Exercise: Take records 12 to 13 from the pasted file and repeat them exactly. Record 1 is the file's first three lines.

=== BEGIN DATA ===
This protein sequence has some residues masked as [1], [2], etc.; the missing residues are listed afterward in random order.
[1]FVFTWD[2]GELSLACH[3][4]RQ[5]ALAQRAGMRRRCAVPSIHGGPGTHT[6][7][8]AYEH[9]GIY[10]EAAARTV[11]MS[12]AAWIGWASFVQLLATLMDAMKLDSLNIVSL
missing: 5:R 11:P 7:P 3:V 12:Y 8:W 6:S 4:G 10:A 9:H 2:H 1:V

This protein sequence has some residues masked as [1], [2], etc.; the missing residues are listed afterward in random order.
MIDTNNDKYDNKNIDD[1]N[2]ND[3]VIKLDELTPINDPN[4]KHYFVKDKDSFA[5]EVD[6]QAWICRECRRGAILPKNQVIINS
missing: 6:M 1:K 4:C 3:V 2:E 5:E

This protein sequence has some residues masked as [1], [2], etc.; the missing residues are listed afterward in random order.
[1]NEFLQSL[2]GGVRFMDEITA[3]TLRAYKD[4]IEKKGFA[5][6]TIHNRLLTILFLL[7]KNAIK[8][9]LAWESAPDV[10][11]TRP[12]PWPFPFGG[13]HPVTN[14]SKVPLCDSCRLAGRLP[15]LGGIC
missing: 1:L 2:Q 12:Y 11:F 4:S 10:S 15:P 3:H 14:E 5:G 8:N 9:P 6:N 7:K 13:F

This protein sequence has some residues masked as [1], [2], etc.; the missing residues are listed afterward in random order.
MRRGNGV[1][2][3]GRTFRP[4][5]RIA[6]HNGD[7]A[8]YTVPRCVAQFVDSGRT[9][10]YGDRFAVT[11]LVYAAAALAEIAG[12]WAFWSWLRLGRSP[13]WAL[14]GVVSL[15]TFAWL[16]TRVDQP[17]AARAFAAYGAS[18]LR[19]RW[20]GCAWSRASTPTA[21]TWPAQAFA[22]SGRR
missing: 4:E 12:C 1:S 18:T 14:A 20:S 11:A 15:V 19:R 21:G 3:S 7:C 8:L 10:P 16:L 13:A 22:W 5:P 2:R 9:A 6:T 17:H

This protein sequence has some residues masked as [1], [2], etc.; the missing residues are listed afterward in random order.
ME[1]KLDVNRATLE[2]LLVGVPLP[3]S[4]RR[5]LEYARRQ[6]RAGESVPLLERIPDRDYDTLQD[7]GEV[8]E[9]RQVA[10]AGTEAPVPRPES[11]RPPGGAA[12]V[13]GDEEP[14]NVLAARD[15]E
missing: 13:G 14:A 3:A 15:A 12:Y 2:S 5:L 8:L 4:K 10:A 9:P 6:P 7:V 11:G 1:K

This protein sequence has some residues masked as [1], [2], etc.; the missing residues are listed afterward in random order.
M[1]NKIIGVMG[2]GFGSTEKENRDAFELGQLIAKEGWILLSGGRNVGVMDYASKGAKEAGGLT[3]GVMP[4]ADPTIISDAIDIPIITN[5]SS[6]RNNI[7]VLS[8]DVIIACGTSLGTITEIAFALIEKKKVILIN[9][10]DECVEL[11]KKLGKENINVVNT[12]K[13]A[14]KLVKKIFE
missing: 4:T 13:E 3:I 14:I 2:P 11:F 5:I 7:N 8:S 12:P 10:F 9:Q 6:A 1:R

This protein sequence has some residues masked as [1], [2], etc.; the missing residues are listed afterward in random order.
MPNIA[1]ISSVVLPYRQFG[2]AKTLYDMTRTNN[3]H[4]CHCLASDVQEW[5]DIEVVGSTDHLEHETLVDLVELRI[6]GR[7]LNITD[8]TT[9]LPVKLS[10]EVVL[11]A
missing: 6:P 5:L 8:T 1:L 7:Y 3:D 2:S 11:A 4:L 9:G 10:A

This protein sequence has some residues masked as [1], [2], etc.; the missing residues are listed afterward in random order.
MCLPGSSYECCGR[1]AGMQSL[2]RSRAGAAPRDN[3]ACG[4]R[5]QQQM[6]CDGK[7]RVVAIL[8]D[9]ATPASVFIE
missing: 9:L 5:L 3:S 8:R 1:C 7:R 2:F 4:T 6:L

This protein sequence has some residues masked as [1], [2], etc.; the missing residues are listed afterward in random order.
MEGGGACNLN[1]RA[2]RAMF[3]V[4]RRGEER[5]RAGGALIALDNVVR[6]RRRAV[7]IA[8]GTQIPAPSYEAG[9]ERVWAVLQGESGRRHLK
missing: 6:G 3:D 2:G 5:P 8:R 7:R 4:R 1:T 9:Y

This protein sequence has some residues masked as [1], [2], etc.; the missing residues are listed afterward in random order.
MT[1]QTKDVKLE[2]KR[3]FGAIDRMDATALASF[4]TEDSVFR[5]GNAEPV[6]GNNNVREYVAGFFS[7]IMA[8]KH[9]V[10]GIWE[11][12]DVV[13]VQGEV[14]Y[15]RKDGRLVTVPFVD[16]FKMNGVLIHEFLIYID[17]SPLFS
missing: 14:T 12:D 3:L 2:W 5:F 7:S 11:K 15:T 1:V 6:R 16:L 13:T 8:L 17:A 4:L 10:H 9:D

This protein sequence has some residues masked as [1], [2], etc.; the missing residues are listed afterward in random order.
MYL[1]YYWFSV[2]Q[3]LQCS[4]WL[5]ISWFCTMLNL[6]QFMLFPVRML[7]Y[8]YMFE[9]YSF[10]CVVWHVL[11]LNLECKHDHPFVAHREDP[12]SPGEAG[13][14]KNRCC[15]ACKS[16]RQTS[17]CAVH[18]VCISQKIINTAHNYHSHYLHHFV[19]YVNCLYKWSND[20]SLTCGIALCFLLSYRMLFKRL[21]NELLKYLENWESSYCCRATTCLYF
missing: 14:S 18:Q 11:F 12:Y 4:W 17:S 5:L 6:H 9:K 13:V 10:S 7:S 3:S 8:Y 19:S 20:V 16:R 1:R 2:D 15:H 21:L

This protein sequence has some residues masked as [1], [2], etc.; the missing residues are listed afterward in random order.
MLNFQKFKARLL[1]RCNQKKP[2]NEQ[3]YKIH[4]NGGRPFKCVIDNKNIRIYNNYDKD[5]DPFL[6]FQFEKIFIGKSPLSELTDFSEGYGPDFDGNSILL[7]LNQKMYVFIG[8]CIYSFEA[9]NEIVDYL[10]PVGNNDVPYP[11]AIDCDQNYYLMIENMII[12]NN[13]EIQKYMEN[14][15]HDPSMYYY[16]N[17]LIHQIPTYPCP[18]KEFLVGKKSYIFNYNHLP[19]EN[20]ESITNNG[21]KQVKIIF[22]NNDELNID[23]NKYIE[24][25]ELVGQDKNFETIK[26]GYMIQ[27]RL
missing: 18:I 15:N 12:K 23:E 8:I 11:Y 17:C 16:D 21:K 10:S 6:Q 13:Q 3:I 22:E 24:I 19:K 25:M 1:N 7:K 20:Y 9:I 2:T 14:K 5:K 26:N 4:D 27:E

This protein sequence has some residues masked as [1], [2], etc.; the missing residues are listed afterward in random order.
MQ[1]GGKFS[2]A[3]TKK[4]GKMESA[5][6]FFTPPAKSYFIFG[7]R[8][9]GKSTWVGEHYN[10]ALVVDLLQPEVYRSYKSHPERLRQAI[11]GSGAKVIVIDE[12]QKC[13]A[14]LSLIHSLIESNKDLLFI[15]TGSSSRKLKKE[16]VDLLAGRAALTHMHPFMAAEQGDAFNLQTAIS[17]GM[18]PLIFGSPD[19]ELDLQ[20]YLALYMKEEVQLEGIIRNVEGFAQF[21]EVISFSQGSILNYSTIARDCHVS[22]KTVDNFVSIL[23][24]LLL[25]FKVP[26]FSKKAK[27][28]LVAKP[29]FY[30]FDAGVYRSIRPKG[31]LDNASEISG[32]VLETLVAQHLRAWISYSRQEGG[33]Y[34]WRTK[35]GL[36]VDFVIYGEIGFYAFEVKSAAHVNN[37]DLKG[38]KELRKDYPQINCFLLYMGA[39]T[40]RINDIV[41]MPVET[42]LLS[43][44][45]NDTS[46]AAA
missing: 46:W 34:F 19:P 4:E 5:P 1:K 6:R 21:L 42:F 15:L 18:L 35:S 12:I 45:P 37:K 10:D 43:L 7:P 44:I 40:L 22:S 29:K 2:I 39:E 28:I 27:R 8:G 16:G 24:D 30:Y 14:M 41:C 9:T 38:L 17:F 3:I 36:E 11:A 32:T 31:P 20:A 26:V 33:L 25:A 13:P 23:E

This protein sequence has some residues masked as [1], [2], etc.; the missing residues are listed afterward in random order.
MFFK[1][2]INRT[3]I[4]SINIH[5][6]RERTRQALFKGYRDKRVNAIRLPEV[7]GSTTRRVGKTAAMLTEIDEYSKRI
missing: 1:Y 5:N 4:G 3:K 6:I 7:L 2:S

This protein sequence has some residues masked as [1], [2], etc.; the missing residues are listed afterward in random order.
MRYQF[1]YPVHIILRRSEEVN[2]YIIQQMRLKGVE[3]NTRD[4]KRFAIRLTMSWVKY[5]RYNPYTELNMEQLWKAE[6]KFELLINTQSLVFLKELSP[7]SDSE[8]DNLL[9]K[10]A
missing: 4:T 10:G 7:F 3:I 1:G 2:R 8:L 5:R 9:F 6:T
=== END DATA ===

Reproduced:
This protein sequence has some residues masked as [1], [2], etc.; the missing residues are listed afterward in random order.
MLNFQKFKARLL[1]RCNQKKP[2]NEQ[3]YKIH[4]NGGRPFKCVIDNKNIRIYNNYDKD[5]DPFL[6]FQFEKIFIGKSPLSELTDFSEGYGPDFDGNSILL[7]LNQKMYVFIG[8]CIYSFEA[9]NEIVDYL[10]PVGNNDVPYP[11]AIDCDQNYYLMIENMII[12]NN[13]EIQKYMEN[14][15]HDPSMYYY[16]N[17]LIHQIPTYPCP[18]KEFLVGKKSYIFNYNHLP[19]EN[20]ESITNNG[21]KQVKIIF[22]NNDELNID[23]NKYIE[24][25]ELVGQDKNFETIK[26]GYMIQ[27]RL
missing: 18:I 15:N 12:K 23:E 8:I 11:Y 17:C 16:D 21:K 10:S 6:Q 13:Q 3:I 22:E 24:I 19:K 25:M 1:N 7:K 20:Y 9:I 2:T 14:K 5:K 26:N 4:D 27:E

This protein sequence has some residues masked as [1], [2], etc.; the missing residues are listed afterward in random order.
MQ[1]GGKFS[2]A[3]TKK[4]GKMESA[5][6]FFTPPAKSYFIFG[7]R[8][9]GKSTWVGEHYN[10]ALVVDLLQPEVYRSYKSHPERLRQAI[11]GSGAKVIVIDE[12]QKC[13]A[14]LSLIHSLIESNKDLLFI[15]TGSSSRKLKKE[16]VDLLAGRAALTHMHPFMAAEQGDAFNLQTAIS[17]GM[18]PLIFGSPD[19]ELDLQ[20]YLALYMKEEVQLEGIIRNVEGFAQF[21]EVISFSQGSILNYSTIARDCHVS[22]KTVDNFVSIL[23][24]LLL[25]FKVP[26]FSKKAK[27][28]LVAKP[29]FY[30]FDAGVYRSIRPKG[31]LDNASEISG[32]VLETLVAQHLRAWISYSRQEGG[33]Y[34]WRTK[35]GL[36]VDFVIYGEIGFYAFEVKSAAHVNN[37]DLKG[38]KELRKDYPQINCFLLYMGA[39]T[40]RINDIV[41]MPVET[42]LLS[43][44][45]NDTS[46]AAA
missing: 46:W 34:F 19:P 4:E 5:P 1:K 6:R 21:L 42:F 15:L 18:L 35:S 12:I 45:P 37:K 10:D 43:L 7:P 44:I 40:L 22:S 29:K 2:I 39:E 28:I 27:R 8:G 16:G 24:D 30:Y 14:M 41:C 9:T 38:L 17:F 3:I 36:E 11:A 32:T 31:P 20:A 26:V 33:L 25:A 13:P 23:E